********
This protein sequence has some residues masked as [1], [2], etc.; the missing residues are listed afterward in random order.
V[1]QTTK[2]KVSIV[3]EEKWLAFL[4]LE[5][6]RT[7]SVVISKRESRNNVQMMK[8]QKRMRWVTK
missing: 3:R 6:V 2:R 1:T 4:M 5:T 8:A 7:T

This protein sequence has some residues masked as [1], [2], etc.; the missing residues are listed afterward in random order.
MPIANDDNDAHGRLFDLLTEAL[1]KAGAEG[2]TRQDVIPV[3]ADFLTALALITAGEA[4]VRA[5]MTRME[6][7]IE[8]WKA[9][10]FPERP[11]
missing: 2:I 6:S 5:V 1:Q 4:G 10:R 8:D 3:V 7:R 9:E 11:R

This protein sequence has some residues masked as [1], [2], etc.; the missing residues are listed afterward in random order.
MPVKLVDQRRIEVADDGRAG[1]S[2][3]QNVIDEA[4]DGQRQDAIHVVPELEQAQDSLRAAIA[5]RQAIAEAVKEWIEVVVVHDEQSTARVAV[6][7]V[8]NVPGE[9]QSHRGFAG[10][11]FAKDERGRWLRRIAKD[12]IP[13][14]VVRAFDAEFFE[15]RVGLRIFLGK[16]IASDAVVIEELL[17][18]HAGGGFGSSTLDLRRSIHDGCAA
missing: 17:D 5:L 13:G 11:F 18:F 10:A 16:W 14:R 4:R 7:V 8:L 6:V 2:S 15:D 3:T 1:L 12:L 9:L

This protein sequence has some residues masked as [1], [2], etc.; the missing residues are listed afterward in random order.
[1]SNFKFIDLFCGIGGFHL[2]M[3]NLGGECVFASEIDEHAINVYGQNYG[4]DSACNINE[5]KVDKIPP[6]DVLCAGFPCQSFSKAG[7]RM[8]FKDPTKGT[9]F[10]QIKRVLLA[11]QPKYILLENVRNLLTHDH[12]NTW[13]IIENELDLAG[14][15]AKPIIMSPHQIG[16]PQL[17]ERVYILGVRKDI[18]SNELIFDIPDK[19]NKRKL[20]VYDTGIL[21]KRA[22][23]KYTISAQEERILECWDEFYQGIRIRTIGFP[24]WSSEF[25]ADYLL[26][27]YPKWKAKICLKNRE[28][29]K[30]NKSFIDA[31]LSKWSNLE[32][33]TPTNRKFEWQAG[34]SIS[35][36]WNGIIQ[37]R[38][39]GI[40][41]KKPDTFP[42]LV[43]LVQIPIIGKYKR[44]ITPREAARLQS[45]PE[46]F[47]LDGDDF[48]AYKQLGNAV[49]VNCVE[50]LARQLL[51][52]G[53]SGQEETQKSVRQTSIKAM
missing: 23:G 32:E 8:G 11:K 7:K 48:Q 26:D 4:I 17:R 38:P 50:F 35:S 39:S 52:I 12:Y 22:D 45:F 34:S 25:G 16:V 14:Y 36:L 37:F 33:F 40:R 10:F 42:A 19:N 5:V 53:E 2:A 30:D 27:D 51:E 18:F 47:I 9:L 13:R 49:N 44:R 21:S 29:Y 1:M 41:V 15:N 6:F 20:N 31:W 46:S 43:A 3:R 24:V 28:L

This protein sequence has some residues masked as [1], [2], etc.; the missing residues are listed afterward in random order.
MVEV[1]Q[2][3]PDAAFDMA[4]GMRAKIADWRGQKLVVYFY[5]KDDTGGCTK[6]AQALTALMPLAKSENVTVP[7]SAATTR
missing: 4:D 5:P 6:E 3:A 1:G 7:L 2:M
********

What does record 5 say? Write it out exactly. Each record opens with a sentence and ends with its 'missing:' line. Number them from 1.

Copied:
This protein sequence has some residues masked as [1], [2], etc.; the missing residues are listed afterward in random order.
MVEV[1]Q[2][3]PDAAFDMA[4]GMRAKIADWRGQKLVVYFY[5]KDDTGGCTK[6]AQALTALMPLAKSENVTVP[7]SAATTR
missing: 4:D 5:P 6:E 3:A 1:G 7:L 2:M